Published: October 17th, 2019
Categories: Cannabis Cultivation
Are you about to start your next grow? If so, you might be wondering whether to grow from seeds or try your hand at cloning. Read on for a detailed look at the pros and cons of both methods of growing.
Cloning works by taking a cutting from a mother plant and sticking it in a rooting medium until it develops its own roots and can grow into a full plant. Many growers have their own tricks and tips on cloning, but the basics of it work like this:
You pick the plant you wish to clone, and take a healthy cutting from it close to the main stem. The cutting should be made with a sharp blade (like a razor) at a 45° angle to the branch.
You should then immediately transfer the cutting to water. While it sits in water, you'll need to trim off some of its foliage to preserve the cutting's moisture.
Once trimmed, you’ll want to stick your cutting in a rooting medium, like soil or a rockwool cube. Some growers also opt to leave their cuttings to root in water. Whichever medium you choose, your clones will need plenty of humidity and light to root properly.
Growing cannabis clones has a number of advantages. First of all, it allows you to grow countless plants with exactly the same genetics. Let’s say you have a number of plants in your grow room; cloning can help you preserve the genetics of your best performers and produce new harvests with exact replicas.
Cloning is also an extremely fast way to grow because it allows you to pretty much bypass the seedling stage of a plant’s life. Plus, cannabis clones are more mature, meaning they’ll grow much faster than a seedling. Cloning is also a lot more sustainable, especially in commercial settings where growers need to meet large-scale demands.
In nature, cannabis plants grow from seeds. When female plants have been pollinated by a male, their seeds take roughly 3–5 weeks to mature. Once the female plants wither and die in winter, their seeds fall to the ground, where they eventually germinate in spring to give life to a new generation of plants.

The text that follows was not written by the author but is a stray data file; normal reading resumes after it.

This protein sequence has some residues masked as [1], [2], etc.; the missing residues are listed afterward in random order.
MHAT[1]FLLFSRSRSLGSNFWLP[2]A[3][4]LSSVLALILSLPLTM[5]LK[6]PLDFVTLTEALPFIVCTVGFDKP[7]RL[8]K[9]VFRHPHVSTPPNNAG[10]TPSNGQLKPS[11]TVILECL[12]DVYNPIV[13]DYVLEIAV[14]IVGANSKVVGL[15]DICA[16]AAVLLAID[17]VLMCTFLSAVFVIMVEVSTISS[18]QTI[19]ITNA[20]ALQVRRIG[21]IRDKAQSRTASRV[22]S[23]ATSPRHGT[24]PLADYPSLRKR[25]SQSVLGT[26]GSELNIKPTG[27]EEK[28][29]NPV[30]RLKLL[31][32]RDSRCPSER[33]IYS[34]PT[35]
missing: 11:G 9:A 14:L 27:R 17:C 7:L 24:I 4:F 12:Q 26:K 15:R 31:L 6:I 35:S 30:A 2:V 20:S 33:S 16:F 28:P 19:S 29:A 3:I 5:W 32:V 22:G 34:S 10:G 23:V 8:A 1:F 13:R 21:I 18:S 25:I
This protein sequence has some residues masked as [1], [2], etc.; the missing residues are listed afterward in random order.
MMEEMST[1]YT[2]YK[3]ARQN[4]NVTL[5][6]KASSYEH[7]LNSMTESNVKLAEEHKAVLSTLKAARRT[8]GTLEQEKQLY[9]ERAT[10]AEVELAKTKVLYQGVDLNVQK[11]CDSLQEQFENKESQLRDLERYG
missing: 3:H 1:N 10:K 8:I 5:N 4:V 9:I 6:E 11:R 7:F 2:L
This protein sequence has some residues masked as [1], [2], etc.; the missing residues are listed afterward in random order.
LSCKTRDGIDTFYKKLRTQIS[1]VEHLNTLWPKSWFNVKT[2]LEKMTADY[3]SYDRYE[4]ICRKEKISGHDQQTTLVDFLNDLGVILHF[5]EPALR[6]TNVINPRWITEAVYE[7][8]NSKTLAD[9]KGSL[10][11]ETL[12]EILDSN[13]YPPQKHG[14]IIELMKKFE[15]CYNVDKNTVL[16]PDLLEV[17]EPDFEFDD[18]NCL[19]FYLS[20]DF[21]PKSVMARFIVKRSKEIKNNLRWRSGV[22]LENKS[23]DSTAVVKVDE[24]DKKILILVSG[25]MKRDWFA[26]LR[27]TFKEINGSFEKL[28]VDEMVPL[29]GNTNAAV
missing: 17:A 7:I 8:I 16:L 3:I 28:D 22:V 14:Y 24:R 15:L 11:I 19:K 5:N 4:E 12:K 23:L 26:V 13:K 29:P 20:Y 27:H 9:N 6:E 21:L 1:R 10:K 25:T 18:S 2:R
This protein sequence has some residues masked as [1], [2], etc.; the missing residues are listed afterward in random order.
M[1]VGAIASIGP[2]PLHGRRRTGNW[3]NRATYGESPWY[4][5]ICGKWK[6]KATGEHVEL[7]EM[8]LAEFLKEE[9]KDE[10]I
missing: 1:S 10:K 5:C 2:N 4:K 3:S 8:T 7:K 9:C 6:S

Every seed contains its own genetic information. Once it germinates, these genetics manifest into a unique plant. If you’ve ever found a few seeds in some bud and planted them, you’ll have noticed that, although the seeds came from the same mother, they develop into pretty different specimens.
Now you can see why this genetic differentiation is problematic for cannabis growers who generally seek out reliable plants that produce a consistent product. As a home grower, this might not be of so much concern. On a commercial level, however, genetic differentiation can make it difficult for growers to steadily produce a consistent product. That’s why many commercial growers operating in legal cannabis markets, like parts of the US, choose to use cloning rather than growing from seed.
Cloning has obvious advantages, especially for commercial growers producing large harvests, and who need greater control over their end-product. For the average home grower, however, growing from seed is perfectly fine! That’s because cannabis breeding has come so far that, as long as you buy from a respected breeder, you can rest assured you’ll be paying for great genetics.
Cannabis breeders and seedbanks create strains via cross-pollination. This means that they’ll take a male from one strain and use its pollen to pollinate females from another strain. They’ll then grow these seeds, and look for the plants with the best aroma, grow traits, potency, and more.
Finally, once a breeder has found their perfect strain, they’ll use a process of backcrossing (or inbreeding) to strengthen the plant's genetics and produce seeds with less genetic variation. Backcrossing involves crossing a strain either with itself or with one of its parents to create homozygous seeds.
Using these techniques, modern seedbanks are able to produce seeds with reliable and consistent results. Today, the seeds you get from an established seedbank are top-shelf feminized varieties, meaning you don’t even have to worry about dealing with males. Best of all, today’s seedbanks deliver to many parts of the world.
For the average home grower, we always recommend growing from seed; it's easy, reliable, and pretty straightforward. Cloning, on the other hand, can be tricky, especially for inexperienced growers. Simply sourcing a clone can be difficult for anyone who doesn’t already have a healthy, mature mother. If you’re not careful, cloning can also cause diseases in both your cutting and your mother plant. The cloning process can also stress plants, increasing your risk of ending up with hermaphrodites.
The bottom line here is this; cloning can sometimes carry more problems than benefits. After all, with the comprehensive range of seeds at Zamnesia, there is no need to hunt for a quality clone—get great genetics delivered to your door literally at the click of a button.
For the most comprehensive and up-to-date cannabis seed catalog, head on over to Zamnesia's seed shop.